What matters most?  Reverence or Relevance?

By Fran McVeigh

In the week leading up to this chat on July 19, 2018, I wondered about the title and where it would take the chat. I consulted the dictionary and the thesaurus. I even discussed the topic with a co-moderator. I wanted an idea or a theme in mind to “jump start” my thinking. A spark.  An angle. A beginning point. After all . . . I was going to be at #ILA18 and my goal was to not spend all weekend writing a blog post. So here’s a small snapshot of what I discovered.

Synonyms for Reverence (Source link)

Synonyms for Relevance  (Source link)

Reverence:  High opinion.

Relevance:  Pertinence.  

The “or” in the title suggests one or the other.

Flip a coin. It’s a high opinion.  

Flip again. It’s pertinent.  

But . . .

I have this queasy feeling in my stomach.

When is high opinion enough?

When the teacher says, “I like it.” ???

When the teacher says, “It has research to support it.” ???

When the administrator says, “This is what I bought.” ???

When is pertinence enough?

When the teacher says, “This is what my kids need.” ???

When the teacher says, “It worked this way for my students last year but I think if I try this one little change, it may work even better.” ???

When the administrator says, “Have you checked with others about this idea? And with whom?” ???

Before you make a decision about what you want (those things you revere) or what is needed (or relevant), let’s review this curated sample of #G2Great community tweets. The link for the entire Wakelet (archive) is at the bottom of this page.

What are our beliefs?

Meaningful, purposeful work:  What are we in awe of?

Goals:  What are we in awe of?  What do we believe is best for students?

Collaboration and Goal-Setting:  How do we keep students at the center?

Time:  How do we allocate and use time to reflect what we revere and what is relevant?

Talk:  How do we ensure that students talk more in the service of learning than the teacher?

Eureka . . .

What if, instead of trying to decide whether we need to start, continue, or stop doing something because of its reverence or relevance, we decided that both factors would be part of the same lens or filter? What if reverence AND relevance became a double simultaneous filter for reviewing and reflecting on our teaching needs and desires?

And as I participated in the chat in the midst of a group of #G2Great dear friends,

Quietly

Concentrating

Reading

Writing

Giggling occasionally

Greeting passer-bys

Reverence and relevance both merged together in Brent’s Canva of a quote from Dr. Mary Howard here.

. . . amazing child . . . notice and nurture . . . incredible potential . . . that resides in each child . . . without exception!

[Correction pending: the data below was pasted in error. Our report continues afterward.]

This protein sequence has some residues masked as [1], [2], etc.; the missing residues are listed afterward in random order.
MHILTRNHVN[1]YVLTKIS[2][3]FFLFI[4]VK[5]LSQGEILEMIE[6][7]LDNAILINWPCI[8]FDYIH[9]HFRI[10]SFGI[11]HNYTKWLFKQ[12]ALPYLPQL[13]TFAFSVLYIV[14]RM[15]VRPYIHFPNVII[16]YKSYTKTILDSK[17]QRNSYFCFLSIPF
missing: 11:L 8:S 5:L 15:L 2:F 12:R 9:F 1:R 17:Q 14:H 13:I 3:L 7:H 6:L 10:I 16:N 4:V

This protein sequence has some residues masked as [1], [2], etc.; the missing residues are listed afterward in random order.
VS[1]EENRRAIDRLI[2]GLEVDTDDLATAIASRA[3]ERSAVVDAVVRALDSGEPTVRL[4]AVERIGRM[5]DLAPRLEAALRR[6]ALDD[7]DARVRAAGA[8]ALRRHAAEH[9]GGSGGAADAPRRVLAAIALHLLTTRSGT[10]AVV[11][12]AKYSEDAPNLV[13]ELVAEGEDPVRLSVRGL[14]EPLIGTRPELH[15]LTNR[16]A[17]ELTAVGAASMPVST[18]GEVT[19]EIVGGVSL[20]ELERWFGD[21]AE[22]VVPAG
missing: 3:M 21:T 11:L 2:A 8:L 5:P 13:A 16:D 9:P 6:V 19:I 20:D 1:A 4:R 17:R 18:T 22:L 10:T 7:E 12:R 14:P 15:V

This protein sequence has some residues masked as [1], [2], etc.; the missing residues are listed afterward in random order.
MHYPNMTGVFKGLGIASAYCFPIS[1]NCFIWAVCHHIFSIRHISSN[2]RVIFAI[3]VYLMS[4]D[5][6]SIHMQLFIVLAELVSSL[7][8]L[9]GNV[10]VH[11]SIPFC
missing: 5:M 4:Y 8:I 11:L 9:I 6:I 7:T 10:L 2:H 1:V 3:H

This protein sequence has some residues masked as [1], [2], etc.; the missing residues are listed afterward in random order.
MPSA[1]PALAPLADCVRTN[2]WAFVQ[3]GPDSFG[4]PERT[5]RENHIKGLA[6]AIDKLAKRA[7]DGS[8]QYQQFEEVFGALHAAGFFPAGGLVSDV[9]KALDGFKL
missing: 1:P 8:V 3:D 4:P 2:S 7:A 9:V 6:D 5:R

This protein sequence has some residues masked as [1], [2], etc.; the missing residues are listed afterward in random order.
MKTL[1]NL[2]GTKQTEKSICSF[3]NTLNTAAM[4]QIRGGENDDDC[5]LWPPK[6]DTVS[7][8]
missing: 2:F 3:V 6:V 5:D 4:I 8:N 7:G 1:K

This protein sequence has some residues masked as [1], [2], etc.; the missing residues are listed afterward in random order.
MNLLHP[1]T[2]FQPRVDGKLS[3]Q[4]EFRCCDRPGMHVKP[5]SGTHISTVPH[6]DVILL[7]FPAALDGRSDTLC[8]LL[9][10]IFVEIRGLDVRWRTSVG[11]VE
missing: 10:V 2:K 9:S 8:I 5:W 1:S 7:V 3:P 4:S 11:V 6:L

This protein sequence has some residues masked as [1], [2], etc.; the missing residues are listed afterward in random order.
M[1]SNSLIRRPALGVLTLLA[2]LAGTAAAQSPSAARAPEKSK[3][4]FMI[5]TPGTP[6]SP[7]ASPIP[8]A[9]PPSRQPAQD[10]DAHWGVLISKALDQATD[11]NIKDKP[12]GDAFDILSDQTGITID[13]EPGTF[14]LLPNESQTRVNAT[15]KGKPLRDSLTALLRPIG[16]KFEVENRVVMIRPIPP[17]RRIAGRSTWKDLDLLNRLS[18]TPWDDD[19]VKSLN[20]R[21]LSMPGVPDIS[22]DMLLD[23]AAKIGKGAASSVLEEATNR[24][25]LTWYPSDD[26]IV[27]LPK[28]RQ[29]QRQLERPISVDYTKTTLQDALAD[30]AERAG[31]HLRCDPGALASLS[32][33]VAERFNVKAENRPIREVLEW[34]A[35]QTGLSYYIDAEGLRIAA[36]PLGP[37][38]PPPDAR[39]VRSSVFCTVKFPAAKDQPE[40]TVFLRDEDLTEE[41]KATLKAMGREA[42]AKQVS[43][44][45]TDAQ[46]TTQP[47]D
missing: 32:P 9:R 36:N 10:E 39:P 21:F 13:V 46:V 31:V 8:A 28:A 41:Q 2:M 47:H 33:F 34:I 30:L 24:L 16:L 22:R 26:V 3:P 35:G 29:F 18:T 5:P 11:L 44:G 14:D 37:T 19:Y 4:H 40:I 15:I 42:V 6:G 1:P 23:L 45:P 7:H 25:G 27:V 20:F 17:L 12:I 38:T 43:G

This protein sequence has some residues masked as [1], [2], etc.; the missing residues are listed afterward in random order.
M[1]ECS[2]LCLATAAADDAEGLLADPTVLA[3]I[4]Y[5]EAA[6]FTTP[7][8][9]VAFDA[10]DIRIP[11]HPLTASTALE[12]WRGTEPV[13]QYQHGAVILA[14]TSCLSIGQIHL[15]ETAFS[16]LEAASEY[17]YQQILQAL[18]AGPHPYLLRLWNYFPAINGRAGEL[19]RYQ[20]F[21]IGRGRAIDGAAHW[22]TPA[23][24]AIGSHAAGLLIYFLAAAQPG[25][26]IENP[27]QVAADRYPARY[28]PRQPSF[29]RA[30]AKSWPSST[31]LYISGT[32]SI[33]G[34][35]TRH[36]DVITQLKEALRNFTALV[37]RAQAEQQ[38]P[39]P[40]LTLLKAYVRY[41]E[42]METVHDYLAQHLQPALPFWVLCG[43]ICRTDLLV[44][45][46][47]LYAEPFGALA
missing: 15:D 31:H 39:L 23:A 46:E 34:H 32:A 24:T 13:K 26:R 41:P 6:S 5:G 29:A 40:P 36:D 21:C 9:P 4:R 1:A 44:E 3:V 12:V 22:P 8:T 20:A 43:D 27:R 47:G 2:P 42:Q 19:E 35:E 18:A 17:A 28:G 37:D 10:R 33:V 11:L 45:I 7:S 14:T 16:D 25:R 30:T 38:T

If that’s our vision and our goal how can we not use our understanding of reverence and relevance together?

And now that you have read through a curated set of tweets, just think about what learning in our classrooms could be if we asked students to “curate their learning daily.”  What possibilities do you envision?

Copy of Wakelet here

 

Holding Tight to the Practices That Matter: Spotlight on Conferring

Guest Blog Post by JoAnne Duncan @joanneduncanjo

On 2/18/16 #G2Great spotlighted Conferring

Am I excellent at yoga? No. Am I excellent at conferring? Not yet. But every time I confer with a child I feel the magic.

Conferring is a practice that transforms the complexities of teaching and learning into a joyful, magical experience. Lately, I’ve been doing a lot of reflecting about conferring and wondering what makes it so magical. As I reflect on this question, I find three common areas that make conferring a practice we need to hold tight. Conferring is about building relationships, trust, and responsive differentiated instruction.

Relationships

Conferring creates opportunities to build strong, caring relationships.  A simple yet powerful first step in conferring is to slow down, sit alongside a child, look into their eyes with a warm smile and ask, “How’s it going with your reading today?” In five short minutes we can learn so much about each of our students. This sends a message that we really care about them. When we make ourselves present in the moment by listening, observing and admiring, we come to a deeper appreciation of how unique each child truly is. That is magical.

Trust

Conferring provides opportunities for students to trust our coaching and intentions. As they  trust us, they begin to trust their own thinking and develop skills and strategies to become independent, joyful, proficient readers. Conferring also provides us with an opportunity to begin to trust our own abilities to notice, compliment, wonder and provide just right feedback to move the reader forward. It isn’t about trusting a program or a script but trusting ourselves, the reader and the process. That is magical.

Responsive Differentiated Instruction

Conferring is student-centered, differentiated instruction at its best.  Conferring begins with a student centered mindset. We meet that student, at that moment, exactly where they are. We notice, listen, celebrate, and guide them with next steps. Each student gets what they need. Dylan’s tweet reminds us that conferring, zooming in and focusing can be like taking beautiful snapshots of our readers. That is magical.

2) Dylan

Hold tight to conferring. Make it a daily priority. Fran Mcveigh reminds us that conferring is where the magic happens. Some of us may not be excellent at conferring…yet. But when we slow down, build relationships, trust, and provide responsive differentiated instruction, this is where the magic happens. When we are conferring we are connecting. Whether we are conferring with readers, writers, colleagues, or friends, we are all side by side, learning, growing, talking, listening, and planning.
…And that is magical.

4) Fran

Teachers celebrating the magic of conferring